Thursday, January 14, 2010

local eating, catching up, and blue ballet squash

I haven't been too good about keeping up with my blogging lately - but I hope you're all enjoying January, are keeping warm, and (if you're local to NH) have been enjoying the winter markets that are starting back up this month. We went to the Exeter market last weekend, and came home with ground pork, potatoes, carrots, and one of the most fabulous turkeys (thank you, Yellow House Farm!) I've ever eaten. The Newmarket and Rye markets are coming up this weekend, and I'm hoping to get to Newmarket early enough to get some of the fabulous local shrimp I keep hearing about - I haven't tried them yet, and it seems the time has come!

While I haven't been writing much lately, I have been reading. I finished Eating Animals just today, and I have to say that I am even more grateful than I was prior to reading through this book that we have folks in New Hampshire who are raising heritage breeds of animals, farming humanely and with the welfare of their animals at the forefront of their minds, and making humane-raised meat, eggs, dairy, and other animal-based foods available locally. Factory farming is scary stuff - and I am happy that our family's food dollars no longer support the industry.

In other local-eating news, after hearing from Amy over at What Did She Do Today? that the farm store at Mack's Apples out in Londonderry is still open over the winter, we decided to take a drive out there and see if we could get some apples (my son eats one every day, and we're almost out of the ones we bought at the farmers' markets and orchards this Fall - guess we need to store more next year!!). We came home with a peck of Cortland apples - and I was excited to see that they also had lots of delicata squash. Since my squash bin was starting to look empty, I grabbed a bunch of delicata, and I'm looking forward to roasting them with some garlic and olive oil... yum! To make the day even better, when we were on the way out to the car one of the women from Mack's stopped us and told us to take a blue ballet squash free since we had bought a peck of apples. I hadn't heard of blue ballet, but looked it up when I got home, and it seems it's a smaller cousin of blue hubbard. From what I've read, like most winter squash, it's great roasted and then served with a little butter and/or salt and pepper - or pureed and baked into pies. Sounds awesome - can't wait to try it!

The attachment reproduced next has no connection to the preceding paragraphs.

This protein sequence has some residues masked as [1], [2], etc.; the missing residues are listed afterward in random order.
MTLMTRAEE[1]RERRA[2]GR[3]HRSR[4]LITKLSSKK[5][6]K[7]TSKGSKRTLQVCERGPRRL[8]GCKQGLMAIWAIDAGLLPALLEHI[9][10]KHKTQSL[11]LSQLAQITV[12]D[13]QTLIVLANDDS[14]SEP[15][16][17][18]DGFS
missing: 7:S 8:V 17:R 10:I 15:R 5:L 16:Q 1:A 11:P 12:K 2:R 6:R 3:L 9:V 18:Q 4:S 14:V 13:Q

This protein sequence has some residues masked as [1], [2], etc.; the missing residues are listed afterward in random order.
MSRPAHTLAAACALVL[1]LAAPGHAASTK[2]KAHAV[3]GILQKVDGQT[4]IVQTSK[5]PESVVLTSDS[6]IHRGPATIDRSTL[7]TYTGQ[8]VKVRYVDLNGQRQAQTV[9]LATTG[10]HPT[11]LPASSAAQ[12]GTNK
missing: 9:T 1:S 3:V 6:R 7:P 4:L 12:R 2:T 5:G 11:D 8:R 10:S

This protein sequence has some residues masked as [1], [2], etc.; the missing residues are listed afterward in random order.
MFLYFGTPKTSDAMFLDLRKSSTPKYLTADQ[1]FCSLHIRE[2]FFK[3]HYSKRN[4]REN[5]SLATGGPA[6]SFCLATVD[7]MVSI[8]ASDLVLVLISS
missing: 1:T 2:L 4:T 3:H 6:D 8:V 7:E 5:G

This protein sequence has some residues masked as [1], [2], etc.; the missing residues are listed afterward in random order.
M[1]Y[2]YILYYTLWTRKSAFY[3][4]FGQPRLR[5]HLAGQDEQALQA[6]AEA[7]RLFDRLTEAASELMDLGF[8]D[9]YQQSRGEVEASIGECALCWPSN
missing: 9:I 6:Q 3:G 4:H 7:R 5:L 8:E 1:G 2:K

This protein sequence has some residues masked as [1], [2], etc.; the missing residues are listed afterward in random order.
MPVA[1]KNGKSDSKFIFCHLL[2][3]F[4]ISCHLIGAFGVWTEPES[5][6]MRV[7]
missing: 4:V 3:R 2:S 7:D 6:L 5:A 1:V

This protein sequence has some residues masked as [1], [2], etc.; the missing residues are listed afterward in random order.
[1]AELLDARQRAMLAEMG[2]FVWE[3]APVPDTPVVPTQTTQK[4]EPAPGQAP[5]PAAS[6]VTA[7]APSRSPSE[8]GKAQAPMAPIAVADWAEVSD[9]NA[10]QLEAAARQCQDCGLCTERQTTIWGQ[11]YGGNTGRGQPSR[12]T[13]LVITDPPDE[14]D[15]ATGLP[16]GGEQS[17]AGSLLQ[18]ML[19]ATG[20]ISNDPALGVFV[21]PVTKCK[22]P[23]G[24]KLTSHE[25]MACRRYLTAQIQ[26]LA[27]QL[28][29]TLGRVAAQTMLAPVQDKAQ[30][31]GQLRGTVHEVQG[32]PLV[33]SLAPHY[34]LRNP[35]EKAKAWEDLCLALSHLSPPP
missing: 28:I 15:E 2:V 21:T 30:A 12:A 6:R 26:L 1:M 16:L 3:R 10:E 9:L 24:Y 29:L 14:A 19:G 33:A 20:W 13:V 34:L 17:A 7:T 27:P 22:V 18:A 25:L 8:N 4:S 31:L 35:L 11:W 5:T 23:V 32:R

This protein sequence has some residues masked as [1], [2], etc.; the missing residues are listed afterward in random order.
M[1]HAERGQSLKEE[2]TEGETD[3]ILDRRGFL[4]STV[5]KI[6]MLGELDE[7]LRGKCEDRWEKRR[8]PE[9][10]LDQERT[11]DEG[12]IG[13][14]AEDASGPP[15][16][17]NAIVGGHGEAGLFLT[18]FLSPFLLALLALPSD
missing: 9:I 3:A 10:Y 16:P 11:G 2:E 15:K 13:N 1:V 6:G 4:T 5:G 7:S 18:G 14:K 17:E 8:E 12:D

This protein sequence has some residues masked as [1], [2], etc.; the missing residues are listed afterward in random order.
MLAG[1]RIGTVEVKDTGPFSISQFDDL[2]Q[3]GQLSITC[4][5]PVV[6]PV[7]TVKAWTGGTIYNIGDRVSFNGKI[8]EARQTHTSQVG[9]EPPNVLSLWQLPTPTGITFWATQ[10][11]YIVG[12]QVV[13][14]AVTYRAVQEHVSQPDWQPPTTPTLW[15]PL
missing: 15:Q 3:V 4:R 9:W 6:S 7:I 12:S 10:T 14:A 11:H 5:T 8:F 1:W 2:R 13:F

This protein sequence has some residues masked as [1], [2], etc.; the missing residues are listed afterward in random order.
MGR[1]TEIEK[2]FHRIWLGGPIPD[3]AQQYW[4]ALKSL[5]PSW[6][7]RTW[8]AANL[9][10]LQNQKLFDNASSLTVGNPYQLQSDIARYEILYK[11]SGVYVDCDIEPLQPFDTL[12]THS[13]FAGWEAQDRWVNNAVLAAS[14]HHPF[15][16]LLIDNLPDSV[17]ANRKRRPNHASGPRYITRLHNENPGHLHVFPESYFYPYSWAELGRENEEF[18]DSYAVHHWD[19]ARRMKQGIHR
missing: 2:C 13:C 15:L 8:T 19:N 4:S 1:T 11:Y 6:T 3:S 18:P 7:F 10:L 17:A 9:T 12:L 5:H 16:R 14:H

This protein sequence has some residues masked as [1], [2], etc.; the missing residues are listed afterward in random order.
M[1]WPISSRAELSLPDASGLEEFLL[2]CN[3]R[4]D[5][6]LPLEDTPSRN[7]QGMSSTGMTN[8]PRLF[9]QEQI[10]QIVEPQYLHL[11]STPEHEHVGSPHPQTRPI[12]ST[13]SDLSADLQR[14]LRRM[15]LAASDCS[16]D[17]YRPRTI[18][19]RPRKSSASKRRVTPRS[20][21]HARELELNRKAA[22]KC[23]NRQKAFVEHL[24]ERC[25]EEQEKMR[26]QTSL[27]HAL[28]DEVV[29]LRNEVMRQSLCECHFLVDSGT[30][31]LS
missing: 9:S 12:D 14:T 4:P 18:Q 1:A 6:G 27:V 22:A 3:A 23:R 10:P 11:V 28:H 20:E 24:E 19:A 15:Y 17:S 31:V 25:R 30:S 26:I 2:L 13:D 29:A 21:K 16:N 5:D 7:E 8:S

5 comments:

Life Looms Large said...

The squash looks really good, even to my non-squash-loving eyes.

Stay warm!
Sue

livinginalocalzone said...

Look at that squash! I'm a lover of almost all kinds of squash, and want to dive in. How are you planning to prepare them?
We have a new winter market here that's much closer to me than the pre-existing one, and I'm looking forward to seeing what they have. What are you finding at your markets?

Life Looms Large said...

Totally unrelated to your squash post....I just stopped in to say that I'm pretty sure the spinning at the Fuzz Fest in Exeter will be with angora rabbits. I don't think you could spin the fur of your rabbits. (But I'm by no means an expert....so don't take my word for it!!)

It would be fun if you can make it to the Fuzz Fest!! I practically want one of those angora rabbits already....so beware....you might need one after that day!

Sue

Elizabeth said...

I've never heard or seen of blue squash, either!
Happy New Year, New England Bloggers!

Our 1-year anniversary is coming up Jan 27. To mark the occasion I am going to put up a Mr. Linky on the evening of Mon, Jan 25. If you'd like to write a post about living in NE, your favorite places to visit, recipes, folktales, music, famous people, NE authors or books, whatever interests you. I'd also like a little idea of # of participants, if you could just send me a reply.
I apologize if you are getting this twice. Many people haven't given me emails so I have to leave it in the comments.

Colleen said...

Hi all -
Still haven't cooked the blue ballet squash, but we're planning on cutting it up and peeling it, and then roasting it in "chunks" with a little olive oil. Some may end up pureed for pie - and some will become a side dish, I'm sure!

Mangochild, the winter markets here have been amazing - from meat to green to storage veggies to baked goods and even locally roasted coffees and locally made soups - we've got quite a variety of local foods available this winter! It's really wonderful and makes me smile every time I go to another market and see the abundance of great foods!

:)Colleen